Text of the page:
After the flooding and the departure of Aristide, former Hernando County doctor Paul Farmer fights more difficulties in providing care to the poor.
By DAN DeWITT
Published June 13, 2004
[Times photo: Daniel Wallace]
Dr. Paul Farmer exams AIDS patient Thelemaque Innocent at the Partners In Health hospital in Cange in January.
Related story: A healer in Haiti
Dr. Paul Farmer believes people have the right to medical care no matter how rich or poor they are or where they live. The former Brooksville resident's methods are being copied around the world. [2/22/04]
In January, the St. Petersburg Times visited former Hernando County resident Dr. Paul Farmer, who has provided health care in central Haiti for more than 20 years. We interviewed him again recently to ask how his organization, Zanmi Lasante, withstood last month's flooding and the political uprising in February, when U.S. troops arrived in Haiti and former President Jean-Betrand Aristide departed.
The floods have been devastating in low-lying areas of Haiti. What has the impact been in the Central Plateau?
Mudslides and flash flooding have been bigger problems than groundwater flooding. The road to Boucan Carre (a town where Zanmi Lasante operates a hospital and several social programs) was impassable last week. Impassable, at least, to the trucks carrying the building supplies for the housing project. But the biggest problem for people in central Haiti is they can't stay dry during the rainy season. The thatch huts just can't keep the heavy rains out. These houses are just not worthy of the name and need to be replaced with tin and cement.
The arrival of U.S. Marines seemed to some people in America to be at least a short-term solution to the chaos of the revolt this winter. From what you've seen, have the Marines helped restore order?
In central Haiti there have been no Marines, and there are no Haitian policemen. Many of the latter were shot by the "rebels," who are really the former military who came in across the border near us. And although I hear there are Chilean troops in Hinche (in the Central Plateau) the other cities and towns you visited are all pretty much in the hands of former Haitian military. They are the people who in the past stole our ambulances, took members of our staff hostage, etc. They've been pretty tame recently, but then again, who is there to stand up to them?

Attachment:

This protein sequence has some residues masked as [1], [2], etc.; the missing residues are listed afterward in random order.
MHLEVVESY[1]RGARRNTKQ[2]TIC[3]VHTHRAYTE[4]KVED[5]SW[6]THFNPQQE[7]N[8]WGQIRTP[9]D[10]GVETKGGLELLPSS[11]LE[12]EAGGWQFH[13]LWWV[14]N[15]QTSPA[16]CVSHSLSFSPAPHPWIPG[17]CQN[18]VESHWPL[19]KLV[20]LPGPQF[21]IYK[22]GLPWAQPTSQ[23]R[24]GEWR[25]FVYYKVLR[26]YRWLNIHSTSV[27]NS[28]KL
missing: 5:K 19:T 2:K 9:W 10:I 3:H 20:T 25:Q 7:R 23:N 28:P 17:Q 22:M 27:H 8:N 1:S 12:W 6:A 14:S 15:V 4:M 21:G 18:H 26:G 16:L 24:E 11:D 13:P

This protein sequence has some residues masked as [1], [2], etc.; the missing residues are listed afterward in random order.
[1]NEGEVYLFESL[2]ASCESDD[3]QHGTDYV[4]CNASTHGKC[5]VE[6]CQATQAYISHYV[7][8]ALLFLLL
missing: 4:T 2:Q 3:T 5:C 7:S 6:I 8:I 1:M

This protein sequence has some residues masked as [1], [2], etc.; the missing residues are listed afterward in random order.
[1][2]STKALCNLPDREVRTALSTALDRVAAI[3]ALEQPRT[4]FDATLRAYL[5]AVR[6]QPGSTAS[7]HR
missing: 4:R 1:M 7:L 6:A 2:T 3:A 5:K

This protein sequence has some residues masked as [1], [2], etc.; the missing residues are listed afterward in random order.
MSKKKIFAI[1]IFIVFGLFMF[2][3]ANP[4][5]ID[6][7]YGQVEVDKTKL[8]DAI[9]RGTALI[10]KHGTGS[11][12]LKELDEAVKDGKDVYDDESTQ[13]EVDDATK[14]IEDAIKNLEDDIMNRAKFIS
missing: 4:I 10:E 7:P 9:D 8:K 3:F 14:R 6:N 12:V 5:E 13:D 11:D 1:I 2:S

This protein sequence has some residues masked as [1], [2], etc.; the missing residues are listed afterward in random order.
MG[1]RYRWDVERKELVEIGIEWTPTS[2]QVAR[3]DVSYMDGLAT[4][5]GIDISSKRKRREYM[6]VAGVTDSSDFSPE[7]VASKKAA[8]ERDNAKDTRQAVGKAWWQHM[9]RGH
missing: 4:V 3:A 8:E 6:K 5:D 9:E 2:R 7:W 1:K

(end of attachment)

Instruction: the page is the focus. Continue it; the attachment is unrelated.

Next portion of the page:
So at least the paramilitary aren't setting up roadblocks and hassling your workers the way it did when it controlled the country in the early 1990s?
Actually, there have been numerous roadblocks since the beginning of March, and most of them have been paramilitary. The delivery of supplies has been interrupted on a number of occasions, and we have been unable to travel to places like Hinche or Port-au-Prince. We have taken steps to prevent staff from being harmed in any way. We remind our staff that they are not obliged to travel on the road when they feel unsafe. We listen to the radio, try to be prudent and do not travel at night.
Your treatment of AIDS and tuberculosis patients depends on residents delivering medication to fellow villagers, usually on foot. With the roadblocks and flooding, have these community health care workers been able to keep up with their deliveries?
Yes, the workers have done a great job. On this score, we have discovered that good community-based care can function even in times when roads are blocked. They've been keeping their neighbors alive.
We saw horrible deprivation among the people in the Central Plateau when we visited in January. Has that changed since the arrival of the Marines and the departure of Aristide?